Triple Play Day

Hey, do you want to do anything fun this evening? Bike riding? Pickleball? There are only so many summer evenings.

Jim texted back. What say you pedal down to Sherwood Park and we’ll toss the frisbee around for a while? That’ll give you one of those triathlon days you like.

That sounded fun. And Jim was right; that would be two more exercise opportunities for the day on top of the hiking I had done early in the morning.

The triathlon idea started with day trips to Glenwood Springs, where I would choose a hike or a run, ride my bike down the canyon, and then swim laps and relax at the world-famous Glenwood Hot Springs. This was an individual event, made up entirely by me, and done at my happy pace, which included having lunch between legs and reclining in a chaise lounge with a good book between laps. The whole point was not to go my fastest and get the event over as quickly as possible, but to fully embrace and enjoy each aspect of it, making it last all day and taking pictures along the way.

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So I met Jim at the park that evening and we tossed the frisbee back and forth in the low, late evening sunshine. To add some oomph to the workout, we did what we always do with a frisbee or a ball, we counted how many times we could get it back and forth to each other without dropping it. This extra challenge of throwing more accurately and running to catch throws that were slightly off got our heart rates up. At first, we did 18 in a row. Then 19. Then 26. And our record for the evening was 56. Fifty-six tosses back and forth with the frisbee never hitting the ground.

After, we sat in the cool grass. “Good idea, Jim! I forget how fun it is to throw a frisbee.”

“Good exercise, too,” he said. “I’m going to feel this tomorrow. All the bending over and reaching and sudden bursts of running.”

“You know how in your text you called this a triathlon day? I was thinking we should come up with a different name. Triathlon implies swimming and biking and running. But, really, any exercise counts. Even the work you do all day long at your job.”

“But the three different things is what’s important,” he said. “I think it’s a good goal to shoot for every day. It doesn’t have to be three big things, like your all-day Glenwood Springs triathlons. It could be walking down to the farmers’ market, paddling around the lake. Anything.

I pondered my locale and exercise tastes and all the options, especially in the summer months. “Yeah, Jim, there are so many fun things to do around here–hiking, trail running, walking, mountain biking, road biking, pickleball, racquetball, swimming laps, open water swimming, kayaking…”

“Frisbee,” Jim added.

“Yes, frisbee. And this would remind us to play more often. Plus, things like strength training, push ups, stretching.”

“Yeah, just stretching at some point in the day. It wouldn’t be that hard to get three things in.”

“And most of this stuff is fun. I’m thinking triple play, make it sound fun, like a triple play day.”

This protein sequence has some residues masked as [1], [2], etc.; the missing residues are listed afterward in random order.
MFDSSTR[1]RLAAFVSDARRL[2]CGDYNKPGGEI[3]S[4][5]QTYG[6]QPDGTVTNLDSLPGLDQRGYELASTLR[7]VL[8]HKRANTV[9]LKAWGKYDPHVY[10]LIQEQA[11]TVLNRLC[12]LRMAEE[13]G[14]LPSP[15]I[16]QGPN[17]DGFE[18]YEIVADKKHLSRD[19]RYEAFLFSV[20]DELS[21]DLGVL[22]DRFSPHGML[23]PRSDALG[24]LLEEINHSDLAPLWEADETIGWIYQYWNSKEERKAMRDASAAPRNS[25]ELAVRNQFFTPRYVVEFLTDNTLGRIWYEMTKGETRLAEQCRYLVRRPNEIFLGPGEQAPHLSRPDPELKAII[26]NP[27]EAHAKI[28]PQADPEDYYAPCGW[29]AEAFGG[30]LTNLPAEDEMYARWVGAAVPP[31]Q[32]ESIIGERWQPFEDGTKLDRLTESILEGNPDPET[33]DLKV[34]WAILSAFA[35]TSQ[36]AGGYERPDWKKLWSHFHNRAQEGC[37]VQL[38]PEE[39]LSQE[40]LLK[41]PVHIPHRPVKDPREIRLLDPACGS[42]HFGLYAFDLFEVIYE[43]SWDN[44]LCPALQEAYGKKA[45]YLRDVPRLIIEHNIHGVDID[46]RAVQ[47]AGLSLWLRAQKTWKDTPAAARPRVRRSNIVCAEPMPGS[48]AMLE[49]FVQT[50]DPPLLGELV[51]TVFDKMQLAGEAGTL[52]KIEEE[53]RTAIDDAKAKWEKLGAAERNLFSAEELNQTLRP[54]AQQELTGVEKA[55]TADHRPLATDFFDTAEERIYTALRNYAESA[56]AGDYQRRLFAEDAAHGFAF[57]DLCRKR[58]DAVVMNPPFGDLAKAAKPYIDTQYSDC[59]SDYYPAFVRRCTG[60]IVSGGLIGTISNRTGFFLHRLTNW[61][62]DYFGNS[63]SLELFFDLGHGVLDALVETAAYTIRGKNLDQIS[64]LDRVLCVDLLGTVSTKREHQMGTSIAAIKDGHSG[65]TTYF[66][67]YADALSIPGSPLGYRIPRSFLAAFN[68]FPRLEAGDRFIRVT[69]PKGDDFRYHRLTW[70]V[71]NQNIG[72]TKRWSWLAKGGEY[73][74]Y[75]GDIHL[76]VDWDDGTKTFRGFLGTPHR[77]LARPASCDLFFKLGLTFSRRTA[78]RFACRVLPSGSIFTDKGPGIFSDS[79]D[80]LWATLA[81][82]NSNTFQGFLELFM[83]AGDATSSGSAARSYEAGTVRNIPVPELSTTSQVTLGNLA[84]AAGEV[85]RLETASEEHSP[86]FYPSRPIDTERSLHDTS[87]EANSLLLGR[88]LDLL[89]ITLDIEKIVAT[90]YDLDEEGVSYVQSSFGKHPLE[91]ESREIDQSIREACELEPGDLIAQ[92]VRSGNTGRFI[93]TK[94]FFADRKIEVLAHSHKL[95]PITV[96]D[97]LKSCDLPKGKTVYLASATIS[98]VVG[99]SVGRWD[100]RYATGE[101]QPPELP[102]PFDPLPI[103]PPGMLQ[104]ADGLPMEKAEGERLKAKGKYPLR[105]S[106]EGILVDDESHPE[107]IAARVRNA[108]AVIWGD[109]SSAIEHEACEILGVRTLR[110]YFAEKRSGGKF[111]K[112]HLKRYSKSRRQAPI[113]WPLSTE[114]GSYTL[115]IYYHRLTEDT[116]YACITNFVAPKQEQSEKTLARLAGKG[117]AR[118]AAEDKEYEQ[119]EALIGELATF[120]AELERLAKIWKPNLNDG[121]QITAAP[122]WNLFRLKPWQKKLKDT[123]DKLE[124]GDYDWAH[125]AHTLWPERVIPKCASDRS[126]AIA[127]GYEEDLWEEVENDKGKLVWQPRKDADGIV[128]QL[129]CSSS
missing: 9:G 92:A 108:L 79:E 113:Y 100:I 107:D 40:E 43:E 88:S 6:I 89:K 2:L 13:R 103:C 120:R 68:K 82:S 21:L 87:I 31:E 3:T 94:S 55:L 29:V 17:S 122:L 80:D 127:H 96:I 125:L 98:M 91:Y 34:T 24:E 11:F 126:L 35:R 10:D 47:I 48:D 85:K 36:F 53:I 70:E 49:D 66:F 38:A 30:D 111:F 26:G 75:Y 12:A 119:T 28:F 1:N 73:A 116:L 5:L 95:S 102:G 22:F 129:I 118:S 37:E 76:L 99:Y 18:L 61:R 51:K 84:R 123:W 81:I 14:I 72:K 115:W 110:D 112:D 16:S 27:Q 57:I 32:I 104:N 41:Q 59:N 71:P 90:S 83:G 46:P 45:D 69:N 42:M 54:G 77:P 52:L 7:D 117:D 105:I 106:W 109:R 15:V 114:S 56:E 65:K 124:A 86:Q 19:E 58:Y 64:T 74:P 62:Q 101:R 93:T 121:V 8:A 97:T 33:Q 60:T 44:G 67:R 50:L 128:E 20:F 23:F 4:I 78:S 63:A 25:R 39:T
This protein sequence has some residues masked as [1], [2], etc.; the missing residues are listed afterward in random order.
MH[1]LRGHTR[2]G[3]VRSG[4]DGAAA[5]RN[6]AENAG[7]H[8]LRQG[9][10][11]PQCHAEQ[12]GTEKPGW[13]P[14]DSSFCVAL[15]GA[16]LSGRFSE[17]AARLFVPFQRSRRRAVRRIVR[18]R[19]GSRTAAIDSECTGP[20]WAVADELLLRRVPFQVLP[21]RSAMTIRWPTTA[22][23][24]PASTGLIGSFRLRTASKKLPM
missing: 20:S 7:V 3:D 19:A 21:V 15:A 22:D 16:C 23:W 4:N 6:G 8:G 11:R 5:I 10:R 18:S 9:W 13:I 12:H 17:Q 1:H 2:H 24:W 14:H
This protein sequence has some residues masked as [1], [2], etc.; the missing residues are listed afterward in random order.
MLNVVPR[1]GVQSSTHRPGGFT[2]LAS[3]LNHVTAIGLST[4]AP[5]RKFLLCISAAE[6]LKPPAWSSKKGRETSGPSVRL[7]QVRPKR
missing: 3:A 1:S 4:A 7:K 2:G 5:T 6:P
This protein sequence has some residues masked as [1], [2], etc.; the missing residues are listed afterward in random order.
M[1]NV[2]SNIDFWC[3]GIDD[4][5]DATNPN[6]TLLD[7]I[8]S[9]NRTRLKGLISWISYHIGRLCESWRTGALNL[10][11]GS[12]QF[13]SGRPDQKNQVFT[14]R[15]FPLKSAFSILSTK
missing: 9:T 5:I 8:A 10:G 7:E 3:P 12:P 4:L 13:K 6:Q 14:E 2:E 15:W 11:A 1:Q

“Triple Play Day.” Jim tested out the sound of it. “I like it. Because most exercise is fun. Or it should be. People should try to find exercising options they enjoy, that make it seem like they’re playing.”

“It’d be really good for me,” I thought out loud, “to try to do triple play days as often as possible, especially when winter rolls around. I always slip into this horrible thinking that I need to be home and safe and locked in my house once it’s dark. And in the winter, that means 4:30. And that’s not good. It’d be great if I had a reason to go and do one more type of exercising. Go to the gym. Walk around the block on a snowy evening. Whatever. It would just help me change my mindset.”

“Yeah, we should keep it in mind. Think about it every day. See what happens.”

“There’s also housework and yard work. They’re not exactly fun…”

“For some people, they are,” Jim interrupted.

“Agree. And, even if they’re not fun, they’re rewarding, once you’re done, and that makes them fun in a different sort of way. So they’d be included. Included in this idea of ‘playing.'”

“What about long runs or climbing a 14er or something like that?” Jim asked. “Would that count as three things?”

“It should.”

Jim thought for a minute. “I’m thinking it shouldn’t. I mean, the whole point is to get in the habit of doing three things each day. To ask your body to do three different types of activity. And even if you do a biggie, you can still come home and stretch or vacuum or pull a few weeds in your yard.”

“I agree. Plus, it’d be too easy to start counting more intense exercise as two or three things for the day and then the whole triple play concept would be lost.”

I went on a week-long road trip right after I had this conversation with Jim. It was a good opportunity to test whether back-to-back, ongoing triple play days were a possibility. Some days were easy, like the day I went for a short run around the lake where we camped and then later that day played hard in the ocean and then took a long walk down the beach. Triple Play. Other days, the ones with seven hours of driving, were more difficult. But I could always get in some walking, some stretching, some isometric exercises while sitting in the driver’s seat. It was on my mind, a new challenge, so I made sure I did it. And I liked it.

Triple Play Day.

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It’s What We Do

Today my daughters and I drove seven hours to my hometown where 84% of my relatives still live. We weren’t in town but an hour before everyone started gathering at the swimming pool.

It’s what we do. We’re a family of swimmers.

My mother is partly to blame. She did synchronized swimming at some point in her younger years. And when I was a kid she used to have my siblings and me swim around an island every time we were out for a day at the lake. My dad contributed, too, with comments, while we were young, like “Go play on the highway” and “Go play in the riptide.” Later, it was, “We didn’t come all the way out here for nothing! I don’t care if it’s 55 degrees and raining, you will water ski!” as he picked us up and threw us overboard.

My sister and I ended up on the high school swim team by default. We couldn’t run, but man, we could swim in anything and do it for forever. And I lifeguarded back in the day, the most coveted summer job in town. My sister’s three children all grew up with USA Swimming and were outstanding high school swimmers. My girls were raised at the pool, too—USA Swimming for many years, high school swimming and diving, and now lifeguarding during the summer. My brothers’ boys, who are about the same age as my kids, were excellent on USA Swimming, too, as well as on their high school team. And they also lifeguard.